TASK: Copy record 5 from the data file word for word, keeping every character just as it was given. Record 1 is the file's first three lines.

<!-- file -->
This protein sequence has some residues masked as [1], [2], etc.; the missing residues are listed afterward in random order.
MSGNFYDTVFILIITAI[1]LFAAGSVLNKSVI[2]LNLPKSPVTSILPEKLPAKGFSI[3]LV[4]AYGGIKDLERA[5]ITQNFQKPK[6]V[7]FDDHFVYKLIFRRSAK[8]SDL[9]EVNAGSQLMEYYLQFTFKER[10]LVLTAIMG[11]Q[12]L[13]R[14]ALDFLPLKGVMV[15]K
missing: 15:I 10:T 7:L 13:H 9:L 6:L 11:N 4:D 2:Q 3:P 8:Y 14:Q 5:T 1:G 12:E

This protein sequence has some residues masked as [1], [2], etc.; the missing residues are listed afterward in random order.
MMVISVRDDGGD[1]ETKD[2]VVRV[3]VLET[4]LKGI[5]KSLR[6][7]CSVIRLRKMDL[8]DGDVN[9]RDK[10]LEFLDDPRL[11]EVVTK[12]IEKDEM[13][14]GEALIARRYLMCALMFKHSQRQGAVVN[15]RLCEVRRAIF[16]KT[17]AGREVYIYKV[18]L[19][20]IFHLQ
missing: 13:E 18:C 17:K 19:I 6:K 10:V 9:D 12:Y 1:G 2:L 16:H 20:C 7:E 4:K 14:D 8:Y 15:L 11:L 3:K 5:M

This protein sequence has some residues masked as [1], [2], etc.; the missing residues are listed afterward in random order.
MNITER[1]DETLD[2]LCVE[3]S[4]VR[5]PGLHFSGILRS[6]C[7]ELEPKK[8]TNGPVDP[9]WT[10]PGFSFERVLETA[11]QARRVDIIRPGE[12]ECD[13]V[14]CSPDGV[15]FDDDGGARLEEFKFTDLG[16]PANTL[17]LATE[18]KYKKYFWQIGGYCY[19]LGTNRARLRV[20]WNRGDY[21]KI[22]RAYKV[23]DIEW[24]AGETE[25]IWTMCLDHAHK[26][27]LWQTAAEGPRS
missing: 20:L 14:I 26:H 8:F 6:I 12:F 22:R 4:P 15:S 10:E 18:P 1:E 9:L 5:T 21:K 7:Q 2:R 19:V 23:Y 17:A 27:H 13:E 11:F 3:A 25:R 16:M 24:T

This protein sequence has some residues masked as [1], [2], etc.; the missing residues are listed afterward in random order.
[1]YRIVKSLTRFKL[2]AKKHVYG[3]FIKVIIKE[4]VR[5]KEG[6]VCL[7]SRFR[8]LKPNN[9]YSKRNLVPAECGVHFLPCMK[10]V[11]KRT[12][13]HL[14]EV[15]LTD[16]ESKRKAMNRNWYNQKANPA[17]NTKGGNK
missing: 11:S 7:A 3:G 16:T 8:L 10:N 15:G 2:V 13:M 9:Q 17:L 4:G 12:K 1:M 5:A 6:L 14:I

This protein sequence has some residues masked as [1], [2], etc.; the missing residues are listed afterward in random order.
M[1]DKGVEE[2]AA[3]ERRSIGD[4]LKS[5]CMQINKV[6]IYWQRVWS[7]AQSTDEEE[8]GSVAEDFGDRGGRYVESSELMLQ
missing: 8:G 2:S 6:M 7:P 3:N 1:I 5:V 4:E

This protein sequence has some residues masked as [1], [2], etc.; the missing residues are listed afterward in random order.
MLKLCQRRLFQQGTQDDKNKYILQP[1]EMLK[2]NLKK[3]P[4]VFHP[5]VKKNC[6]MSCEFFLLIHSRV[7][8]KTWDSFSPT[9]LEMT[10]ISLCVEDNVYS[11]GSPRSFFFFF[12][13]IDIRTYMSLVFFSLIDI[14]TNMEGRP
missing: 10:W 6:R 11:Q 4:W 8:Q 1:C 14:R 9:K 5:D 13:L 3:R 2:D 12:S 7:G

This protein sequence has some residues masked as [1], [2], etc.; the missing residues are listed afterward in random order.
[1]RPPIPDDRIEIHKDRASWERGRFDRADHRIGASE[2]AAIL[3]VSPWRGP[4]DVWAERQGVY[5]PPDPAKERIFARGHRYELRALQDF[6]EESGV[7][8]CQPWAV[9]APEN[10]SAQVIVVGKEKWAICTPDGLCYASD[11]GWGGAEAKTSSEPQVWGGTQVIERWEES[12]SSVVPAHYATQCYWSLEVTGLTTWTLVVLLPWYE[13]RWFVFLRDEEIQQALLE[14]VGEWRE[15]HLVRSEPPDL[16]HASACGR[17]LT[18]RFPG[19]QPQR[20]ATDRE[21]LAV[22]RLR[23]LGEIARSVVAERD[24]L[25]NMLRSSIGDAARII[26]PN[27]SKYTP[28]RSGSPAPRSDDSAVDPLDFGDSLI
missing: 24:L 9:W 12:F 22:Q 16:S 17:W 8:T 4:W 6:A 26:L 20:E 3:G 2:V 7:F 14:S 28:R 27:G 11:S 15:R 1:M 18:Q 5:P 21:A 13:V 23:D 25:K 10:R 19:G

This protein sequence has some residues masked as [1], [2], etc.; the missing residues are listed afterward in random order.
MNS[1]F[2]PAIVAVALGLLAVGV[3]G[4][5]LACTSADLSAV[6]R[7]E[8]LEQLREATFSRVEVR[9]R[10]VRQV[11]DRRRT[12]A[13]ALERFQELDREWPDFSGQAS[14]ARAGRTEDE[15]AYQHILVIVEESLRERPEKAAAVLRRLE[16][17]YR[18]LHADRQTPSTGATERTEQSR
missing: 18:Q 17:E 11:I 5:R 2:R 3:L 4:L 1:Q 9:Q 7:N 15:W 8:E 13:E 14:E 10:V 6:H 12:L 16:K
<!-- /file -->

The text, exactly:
This protein sequence has some residues masked as [1], [2], etc.; the missing residues are listed afterward in random order.
M[1]DKGVEE[2]AA[3]ERRSIGD[4]LKS[5]CMQINKV[6]IYWQRVWS[7]AQSTDEEE[8]GSVAEDFGDRGGRYVESSELMLQ
missing: 8:G 2:S 6:M 7:P 3:N 1:I 5:V 4:E